Something I liked from the direct message (before the actual sermon) was the mention of fasting. I don’t remember if the term lent was used.* However I’m always happy when nuance is used, especially in defining ‘fasting’. Not everyone should be fasting from eating food. I’ve never done a food fast on purpose and my health issues dictate I should never do one. The pastor mentioned that we ought to fast, but he included the important qualifier that fasting need not be food. We can fast anything as a way to get closer to God, make us realize we are lucky, or just gain insight into ourselves. It’s not like it’s the first time I’ve realized this or written about it on this blog, but it’s so nice to hear from the pulpit. One good point from the sermon itself (most of which I liked) was the point that sanctuary is not the building we worship in, but rather the presence of God we meet with. This was as from Psalm 73 verse 17. The gist of the verse is a man complaining that evil men reap good rewards. He wonders why, and can’t figure it out. Then he enters the sanctuary and finds peace. If we can find this place of peace, that’s good. I don’t mind someone having this and I think we all find it in different ways.

*The Catholic Church I was raised in pays an awful lot of attention to lent, but some denominations do less so. They may even drop the term altogether.

Church #48, Mount Zion Missionary Baptist Church

Date: 1/19/14

Church name/type: Mount Zion Missionary Baptist, unclear if there is any further affiliation

Pastor: Dr Robert Bradly

Style of worship: Songs were sprinkled throughout the service, which had a regular and straightforward format. It included scripture, prayer and collective reading as well as sermon and call to the altar for group prayer.

Overall Impression: I actually really liked it.

I arrived early this time and followed someone inside. I asked about the sanctuary and was directed up some stairs. Inside a bible study was happening so I sat a little back and tried to be quiet and respectful. The young woman leading the study took a second to say hello and handed me a book of the study material so I could follow along. The lesson was from Luke 14; the story of the wedding guests. We talked about the section in which Jesus instructs us to take the lowest spot at dinner, that we might be exalted to the highest spot. It warns that those seeking the highest spot will be downsized to the lowest spot. It’s a pretty standard Catholic lesson in humility and not seeking prestige, so it was not unfamiliar to me. I probably could have contributed if there’d been anything standing out to me. After the lesson was done several of the bible study membership approached me to say hello and welcome. Then they left me alone. They were very relaxed and low-key, which I like.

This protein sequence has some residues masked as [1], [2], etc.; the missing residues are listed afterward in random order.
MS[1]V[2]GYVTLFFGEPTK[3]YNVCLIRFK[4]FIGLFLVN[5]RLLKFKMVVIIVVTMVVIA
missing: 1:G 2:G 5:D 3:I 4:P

Once the service started a woman seated near me told me to come and sit by her; she’d tell me what was going on. I decided to take her up on this so I moved. (Minutes later, after I had decided to leave it in the other seat until the service ended, someone brought my warm hat to me from the seat I’d left.) My new friend’s name was Anna, and she told me what to expect at several key junctures of the service. Because of this and the format being listed in the church handout, I really had no trouble following along. At one point we were asked as a group for witness. This was more like news and updates. The sermon followed, continuing a few verses more into Luke.

The next part of Luke is again about a wedding feast. A man has invited a group of his friends to a wedding feast, but none of them show up. When he sends servants to them to ask what’s up, they beg off for various reasons. The host then sends his servants out to find anyone out in the street and bring them in as guests. One of the points that stood out to me in the sermon was the idea that this message relates to us today by representing the kingdom of God. We have to reach out to the people we don’t expect. We can’t only invite those we think belong. This is a strong message of accepting others and I really like it.

After the service a few more people came up to me to unobtrusively say hello. There was a bake sale in the basement so I hung around a bit and talked with a couple of the church members. They seem really nice. And they had what I’d consider the right balance of engaging me and leaving me alone. Everyone was warm but no one was pushy. Even during greeting time for visitors I didn’t feel forced- it was more ‘stand if you want to’.